By Chris Lane
By Jef With One F
By Chris Lane
By Olivia Flores Alvarez
By Angelica Leicht
By Jef Rouner
By Jef With One F
By Jef With One F
Ma Rainey's Black Bottom, the first-produced of Wilson's now distinguished body of work, is his homage to Ma Rainey and the blues. As it turns out -- and as is readily apparent in Claude Purdy's vigorous production at the Alley (through February 13) -- Wilson's interest is as much in the sidemen as in the headliner. Ma herself becomes the musical anchor for what is also a meditation on a people, an industry and an era: the late '20s, on the cusp between the fading of the old-style country blues and the coming of the jazzier, urbane, more syncopated styles most notably represented by Louis Armstrong.
Wilson takes the historical conflict between the two musical styles as his narrative framework, setting the play during the single afternoon of one of Rainey's 1927 Chicago recording sessions. Rainey's retirement from performing, which would occur only one year later, is figuratively foreshadowed by the rude impatience of her young trumpet player, Levee Green, who wants to modernize her arrangements -- with the apparent support of Rainey's white producers -- or else quit to start his own band. This musical tension, amplified tenfold by the racial and class antagonisms that distort and reinforce it, dominates the action and generates its surprisingly violent climax, when it becomes clear that at least for this session, Ma and her music rule.
Wilson's title is in fact a bit misleading. The recording of Rainey's most famous song is never quite completed on stage, and somewhat more surprising is that the most intriguing action and dialogue take place where Ma seldom sets foot: off-session, in the basement room where the four band members -- Levee (Russell Andrews), Cutler (Thomas Martell Brimm), Slow Drag (Byron Wesley Jacquet) and Toledo (Alex Allen Morris) -- rehearse and shoot the bull. The conversation and interaction of the four sidemen is the real heart of the play, and it seems that, if he could, Wilson would sit among them forever, recording whatever they have to say. Their rambling and vivid dialogue -- witty, improvisational, memorial, affectionate, angry, mournful, moving and just plain woofing -- is in fact the playwright's stylistic and emotional homage to the music made by these fictional players.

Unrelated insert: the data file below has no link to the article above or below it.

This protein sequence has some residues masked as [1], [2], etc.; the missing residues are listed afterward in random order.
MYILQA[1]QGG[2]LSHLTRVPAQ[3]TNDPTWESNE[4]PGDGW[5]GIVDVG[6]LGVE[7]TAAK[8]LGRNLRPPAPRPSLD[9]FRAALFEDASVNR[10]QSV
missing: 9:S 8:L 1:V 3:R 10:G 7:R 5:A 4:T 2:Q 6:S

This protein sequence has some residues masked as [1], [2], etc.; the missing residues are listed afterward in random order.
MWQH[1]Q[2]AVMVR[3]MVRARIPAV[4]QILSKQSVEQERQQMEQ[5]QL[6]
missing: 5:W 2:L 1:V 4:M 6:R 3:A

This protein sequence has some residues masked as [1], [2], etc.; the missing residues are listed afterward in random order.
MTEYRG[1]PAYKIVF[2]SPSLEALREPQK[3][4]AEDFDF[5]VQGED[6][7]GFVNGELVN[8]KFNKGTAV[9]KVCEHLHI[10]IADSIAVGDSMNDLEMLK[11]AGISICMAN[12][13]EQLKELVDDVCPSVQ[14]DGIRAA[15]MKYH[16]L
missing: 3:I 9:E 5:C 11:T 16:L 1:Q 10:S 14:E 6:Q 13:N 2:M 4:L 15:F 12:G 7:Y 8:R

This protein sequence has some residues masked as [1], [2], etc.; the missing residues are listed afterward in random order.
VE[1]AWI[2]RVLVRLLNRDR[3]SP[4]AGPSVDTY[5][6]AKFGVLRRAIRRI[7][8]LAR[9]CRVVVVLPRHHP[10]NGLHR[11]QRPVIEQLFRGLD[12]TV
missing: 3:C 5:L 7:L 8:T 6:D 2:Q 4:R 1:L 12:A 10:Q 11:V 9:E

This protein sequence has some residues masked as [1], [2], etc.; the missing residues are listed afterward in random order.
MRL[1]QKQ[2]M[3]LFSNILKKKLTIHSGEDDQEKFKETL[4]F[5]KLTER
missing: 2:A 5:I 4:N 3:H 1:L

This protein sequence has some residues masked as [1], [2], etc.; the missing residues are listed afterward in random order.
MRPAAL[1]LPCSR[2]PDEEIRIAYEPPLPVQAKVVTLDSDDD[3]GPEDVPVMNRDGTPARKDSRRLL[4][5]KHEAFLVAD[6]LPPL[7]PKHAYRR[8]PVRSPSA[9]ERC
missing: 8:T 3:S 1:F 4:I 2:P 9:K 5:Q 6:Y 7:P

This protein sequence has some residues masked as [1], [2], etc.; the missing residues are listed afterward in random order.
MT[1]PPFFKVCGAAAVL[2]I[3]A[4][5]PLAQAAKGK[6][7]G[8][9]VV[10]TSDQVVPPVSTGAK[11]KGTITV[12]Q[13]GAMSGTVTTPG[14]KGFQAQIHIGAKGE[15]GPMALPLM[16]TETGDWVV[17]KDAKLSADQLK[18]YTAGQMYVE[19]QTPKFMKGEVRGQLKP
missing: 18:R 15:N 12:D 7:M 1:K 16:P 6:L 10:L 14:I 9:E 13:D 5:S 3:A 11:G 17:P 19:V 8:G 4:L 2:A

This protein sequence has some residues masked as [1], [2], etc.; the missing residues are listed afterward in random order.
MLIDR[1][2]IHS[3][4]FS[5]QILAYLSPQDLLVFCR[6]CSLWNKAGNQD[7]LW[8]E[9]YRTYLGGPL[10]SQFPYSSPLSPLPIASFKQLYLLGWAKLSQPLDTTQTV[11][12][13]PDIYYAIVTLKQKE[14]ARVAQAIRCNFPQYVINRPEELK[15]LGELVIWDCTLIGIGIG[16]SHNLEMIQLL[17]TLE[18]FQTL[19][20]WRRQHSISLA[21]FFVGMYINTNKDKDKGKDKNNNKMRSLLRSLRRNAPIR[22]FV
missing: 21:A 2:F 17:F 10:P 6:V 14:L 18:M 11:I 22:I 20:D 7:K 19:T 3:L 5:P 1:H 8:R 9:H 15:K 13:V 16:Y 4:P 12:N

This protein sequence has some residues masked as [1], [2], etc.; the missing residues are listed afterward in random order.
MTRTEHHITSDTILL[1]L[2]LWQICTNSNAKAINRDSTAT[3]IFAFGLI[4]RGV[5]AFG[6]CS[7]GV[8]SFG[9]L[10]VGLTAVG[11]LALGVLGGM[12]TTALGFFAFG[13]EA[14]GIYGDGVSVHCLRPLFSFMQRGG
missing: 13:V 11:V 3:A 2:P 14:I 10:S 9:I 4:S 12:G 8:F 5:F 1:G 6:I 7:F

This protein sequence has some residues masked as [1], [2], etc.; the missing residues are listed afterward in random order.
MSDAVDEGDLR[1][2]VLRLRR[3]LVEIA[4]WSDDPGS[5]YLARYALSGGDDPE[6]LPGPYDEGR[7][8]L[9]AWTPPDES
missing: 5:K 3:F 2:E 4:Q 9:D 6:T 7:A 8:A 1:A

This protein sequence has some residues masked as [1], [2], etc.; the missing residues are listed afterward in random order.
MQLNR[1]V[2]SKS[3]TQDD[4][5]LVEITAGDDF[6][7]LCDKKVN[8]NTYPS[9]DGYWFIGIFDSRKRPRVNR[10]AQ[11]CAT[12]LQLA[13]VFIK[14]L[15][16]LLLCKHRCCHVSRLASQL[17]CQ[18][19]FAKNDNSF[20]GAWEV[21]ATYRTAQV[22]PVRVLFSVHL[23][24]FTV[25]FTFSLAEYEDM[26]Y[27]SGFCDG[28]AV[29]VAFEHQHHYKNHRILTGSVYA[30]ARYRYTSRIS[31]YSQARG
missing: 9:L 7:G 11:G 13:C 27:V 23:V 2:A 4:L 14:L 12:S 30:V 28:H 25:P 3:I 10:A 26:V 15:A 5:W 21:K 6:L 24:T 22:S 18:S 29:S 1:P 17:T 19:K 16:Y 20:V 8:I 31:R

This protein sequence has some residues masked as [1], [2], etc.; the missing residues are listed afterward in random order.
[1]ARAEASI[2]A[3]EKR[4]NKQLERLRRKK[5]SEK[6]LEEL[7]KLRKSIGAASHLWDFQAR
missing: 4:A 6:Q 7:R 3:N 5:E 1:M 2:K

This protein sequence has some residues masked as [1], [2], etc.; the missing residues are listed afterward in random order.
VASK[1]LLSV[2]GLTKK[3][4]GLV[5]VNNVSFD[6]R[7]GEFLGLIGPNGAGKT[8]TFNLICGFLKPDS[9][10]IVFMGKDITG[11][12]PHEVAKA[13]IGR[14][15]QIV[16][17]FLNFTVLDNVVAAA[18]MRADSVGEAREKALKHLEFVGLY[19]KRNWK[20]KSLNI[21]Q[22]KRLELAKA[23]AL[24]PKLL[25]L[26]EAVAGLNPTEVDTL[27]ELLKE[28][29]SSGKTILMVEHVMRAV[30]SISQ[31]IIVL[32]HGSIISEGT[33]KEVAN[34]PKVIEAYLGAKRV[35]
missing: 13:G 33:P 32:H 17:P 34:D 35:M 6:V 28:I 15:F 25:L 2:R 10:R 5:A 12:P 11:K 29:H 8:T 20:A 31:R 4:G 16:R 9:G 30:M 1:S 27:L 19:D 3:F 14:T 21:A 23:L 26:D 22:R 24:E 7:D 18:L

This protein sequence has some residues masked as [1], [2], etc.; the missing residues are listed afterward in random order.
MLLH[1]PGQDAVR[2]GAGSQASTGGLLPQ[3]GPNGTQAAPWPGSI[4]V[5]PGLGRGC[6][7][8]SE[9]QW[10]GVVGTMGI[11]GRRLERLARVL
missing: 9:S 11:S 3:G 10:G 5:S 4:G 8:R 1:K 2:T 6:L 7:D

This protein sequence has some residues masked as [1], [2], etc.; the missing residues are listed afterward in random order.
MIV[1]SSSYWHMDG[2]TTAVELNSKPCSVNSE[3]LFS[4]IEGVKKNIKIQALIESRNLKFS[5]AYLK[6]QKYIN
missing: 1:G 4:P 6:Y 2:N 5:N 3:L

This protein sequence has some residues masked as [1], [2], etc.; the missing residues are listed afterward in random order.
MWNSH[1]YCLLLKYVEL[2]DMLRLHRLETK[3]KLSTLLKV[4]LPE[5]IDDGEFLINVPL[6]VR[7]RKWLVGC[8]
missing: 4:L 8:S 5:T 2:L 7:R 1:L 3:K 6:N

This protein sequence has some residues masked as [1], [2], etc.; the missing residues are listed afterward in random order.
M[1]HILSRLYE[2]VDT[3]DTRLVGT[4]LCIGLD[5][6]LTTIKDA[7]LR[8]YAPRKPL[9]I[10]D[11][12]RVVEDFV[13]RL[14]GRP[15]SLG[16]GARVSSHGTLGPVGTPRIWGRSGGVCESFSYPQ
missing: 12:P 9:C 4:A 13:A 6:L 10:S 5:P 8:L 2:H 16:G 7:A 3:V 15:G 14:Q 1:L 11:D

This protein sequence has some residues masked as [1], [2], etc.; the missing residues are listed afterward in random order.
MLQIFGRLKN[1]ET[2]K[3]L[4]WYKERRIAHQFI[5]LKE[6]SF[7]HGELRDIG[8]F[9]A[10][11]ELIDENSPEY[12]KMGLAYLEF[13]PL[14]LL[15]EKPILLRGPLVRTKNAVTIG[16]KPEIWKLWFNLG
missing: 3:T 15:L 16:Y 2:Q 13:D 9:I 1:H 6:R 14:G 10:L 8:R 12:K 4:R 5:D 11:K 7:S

Much of what they say is dictated by their immediate circumstances. At the bottom of a hierarchy vividly enacted in David Potts's set, they serve at the mercy of first the white producers (high above in the sound booth) and then of Rainey, the late-arriving queen who reigns over the mid-level recording room. But as much as their talk is momentary, it is historical and contrapuntal; they talk over old loves, old wounds and old memories, they play out their antagonisms and friendships, they preserve the consciousness of their time and people. It is their own tale, and it is the Homeric tale of the tribe.
Cutler, the trombonist and bandleader, is the elder statesman and politician who has to placate his fellows, Ma, and the producers. Slow Drag, the bassist, is Cutler's old companion, who provides easy-going emotional support but otherwise stays out of the way. Pianist Toledo is the group's book-reading intellectual and black conscience, whose exhortations mostly fall on deaf ears. And Levee, the trumpet player, is the angry young man, full of rage at the world and his seemingly resigned companions. In temperament and finally in actions Levee recalls Bigger Thomas of Richard Wright's Native Son. Prevented by circumstances and fear from striking out at the white men who rule his world, he strikes out at those who are closest and least protected.
In each of his plays, August Wilson is dauntingly ambitious, and Ma Rainey is no exception. Its recording-session surface narrative is virtually incidental to its larger tales about African-American life and history, and its running, colloquial conversation touches upon slavery, growing up in the Jim Crow South, the need for black solidarity, the nature of the African heritage, the existence (or non-existence) of God and the Devil, the nature of good and evil, the relationship between work and art, and, oh yes, the best way to play the blues. In the hands of another playwright -- oh, say, Ibsen -- these dialogues would weigh as heavy on the text as Sunday sermons. But Wilson's particular gift -- he has less for structure -- is to embody these concepts in the language of seemingly ordinary men and women, and to make them momentary oracles of wisdom. At least, that is, until each loses the thread in a welter of distraction and contradiction, and their companions pointedly remind them to hand the melody to someone else. "I ain't studying you" is the common refrain, meaning, in effect, the song has gone elsewhere -- shut up and listen.